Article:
Widespread disturbances dispel the notion of a nation of pristine waters
OTTAWA, June 12, 2017 /CNW/ - The first-ever nationwide assessment of Canada's freshwater resources found significant evidence of disruption to watersheds across the country as a result of human activities. The results, released today, lay bare the need for an ongoing, standardized national freshwater monitoring and reporting system in order to make evidence-based decisions about this valuable resource.
The four-year Watershed Reports research, conducted by WWF-Canada into this vital resource upon which people and wildlife depend, found significant disturbances from hydropower dams, agricultural runoff, pulp and paper processing, fragmentation, urbanization, pipeline incidents, oil and gas development and other activities. At the same time, massive data deficiencies for health indicators prevent an informed understanding of the impact of these human activities on watersheds.
In an increasingly thirsty world, freshwater scarcity is a mounting concern. Despite the fact 20 per cent of the world's freshwater is in Canada, data about its health aren't collected or shared on a national basis. Data deficiency is an issue in 15 of Canada's 25 watersheds, which are made up of 167 sub-watersheds.
The available data resulted in the following conclusions:
- Climate change already affects every sub-watershed in Canada.
- Habitat loss due to agriculture, urbanization and forestry is significant in a majority of sub-watersheds.
- Pollution from agricultural runoff, wastewater treatment, mining, pipeline spills, oil and gas development and other activities is high or very high in more than one-third of sub-watersheds.
- For a majority of sub-watersheds, water quality data isn't collected or made available. Of the 67 sub-watersheds for which data is available, 42 have poor or merely fair water quality.
- Fragmentation is a disruptive factor in Canadian watersheds. Data on this indicator is available in 142 of 167 sub-watersheds. Of those, 61 (out of 142) are either highly or very highly fragmented.
Depth of data deficiency
- Almost two-thirds (110 of 167) of sub-watersheds are lacking the data necessary to paint a baseline picture of watershed health.
- For the most part, the deficiencies involve fish and benthic invertebrates (the flies, aquatic worms, snails, leeches and other small organisms that are an important link in the aquatic food chain).
- Only 11 sub-watersheds out of 167 have data for all 11 health and threat metrics.
About the report
The conclusions stem from parallel health and threat assessments conducted to understand which human activities are disturbing sub-watersheds and the impact those stressors are having on freshwater health. The framework was vetted by leading experts and academics, who helped refine the methodology in accordance with current analysis techniques.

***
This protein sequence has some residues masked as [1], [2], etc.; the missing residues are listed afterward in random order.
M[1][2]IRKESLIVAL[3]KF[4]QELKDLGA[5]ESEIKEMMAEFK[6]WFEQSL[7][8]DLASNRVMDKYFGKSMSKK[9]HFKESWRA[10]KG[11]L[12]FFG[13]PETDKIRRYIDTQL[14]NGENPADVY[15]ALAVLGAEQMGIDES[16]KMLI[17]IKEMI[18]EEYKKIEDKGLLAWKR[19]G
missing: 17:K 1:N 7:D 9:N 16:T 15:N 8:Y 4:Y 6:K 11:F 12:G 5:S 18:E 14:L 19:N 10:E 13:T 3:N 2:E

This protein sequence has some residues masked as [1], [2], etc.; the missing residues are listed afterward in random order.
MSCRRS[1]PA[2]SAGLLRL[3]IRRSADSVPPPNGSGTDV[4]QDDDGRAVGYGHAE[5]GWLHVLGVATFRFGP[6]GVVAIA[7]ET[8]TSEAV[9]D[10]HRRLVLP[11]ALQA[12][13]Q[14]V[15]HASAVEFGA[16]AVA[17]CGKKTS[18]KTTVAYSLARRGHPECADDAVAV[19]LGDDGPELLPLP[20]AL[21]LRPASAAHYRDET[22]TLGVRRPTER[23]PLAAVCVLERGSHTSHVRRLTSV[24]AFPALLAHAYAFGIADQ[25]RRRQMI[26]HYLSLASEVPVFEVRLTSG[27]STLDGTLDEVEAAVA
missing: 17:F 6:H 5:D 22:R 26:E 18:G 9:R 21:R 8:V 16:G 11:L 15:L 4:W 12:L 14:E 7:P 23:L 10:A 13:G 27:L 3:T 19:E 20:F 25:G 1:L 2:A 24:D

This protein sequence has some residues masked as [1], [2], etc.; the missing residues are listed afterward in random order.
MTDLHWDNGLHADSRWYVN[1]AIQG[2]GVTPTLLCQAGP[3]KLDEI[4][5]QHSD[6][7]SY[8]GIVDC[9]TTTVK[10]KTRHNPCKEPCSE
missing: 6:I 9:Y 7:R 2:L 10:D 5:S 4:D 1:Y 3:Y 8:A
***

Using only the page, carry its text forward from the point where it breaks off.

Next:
- The health assessment measured water flow, water quality, benthic invertebrates and fish. These indicators represent key elements of the freshwater ecosystems commonly monitored in most Canadian jurisdictions.
- The threat assessment measured pollution, habitat loss, fragmentation, water use, invasive species, alterations to water flow and climate change. These indicators were selected in accordance with current literature on threats to freshwater systems.
Elizabeth Hendriks, WWF-Canada vice-president of freshwater conservation, says:
"With these health and threats assessments, we were able to learn that across the country, we are putting significant stress on our watersheds — whether through pollution, lowered water flows, overuse, habitat loss or fragmentation, invasive species or climate change. But because the corresponding data on health metrics isn't being collected for a majority of watersheds, no one can conclusively say to what extent these disturbances are harming the health of this crucial resource. That's a shocking oversight that we can't afford to ignore."
David Miller, president and CEO of WWF-Canada, says:
"Canadians should be alarmed that only 67 of 167 sub-watersheds have data on water quality, and 42 of those fail to get good marks. WWF-Canada's analysis shows we need to be seriously concerned about the health of our freshwater, and makes clear we can't afford to continue a patchwork approach to monitoring. We must restore the health of watersheds where we know there are problems and ensure a Canada-wide freshwater monitoring system is implemented. The ability to make informed decisions about how we use and protect freshwater ecosystems is essential to our long-term health and to wildlife."
The Healthy Waters Summit
What: WWF-Canada reveals the findings of the Watershed Reports at the Healthy Waters Summit, which brings together leading freshwater voices from across Canada to discuss the most pressing freshwater issues and work toward solutions.
When: Monday, June 12, 2017, 8:30 a.m. to 5 p.m. Visit here for the full summit agenda.
Where: The Lord Elgin hotel, 100 Elgin St., Ottawa
Canadians can read the Watershed Reports findings, and explore their own watershed in more depth at watershedreports.wwf.ca.
About World Wildlife Fund Canada
WWF-Canada creates solutions to the environmental challenges that matter most for Canadians. We work in places that are unique and ecologically important, so that nature, wildlife and people thrive together. Because we are all wildlife. For more information, visit wwf.ca.
For further information: Sarah MacWhirter, senior manager strategic communications, firstname.lastname@example.org, +1 416-347-1894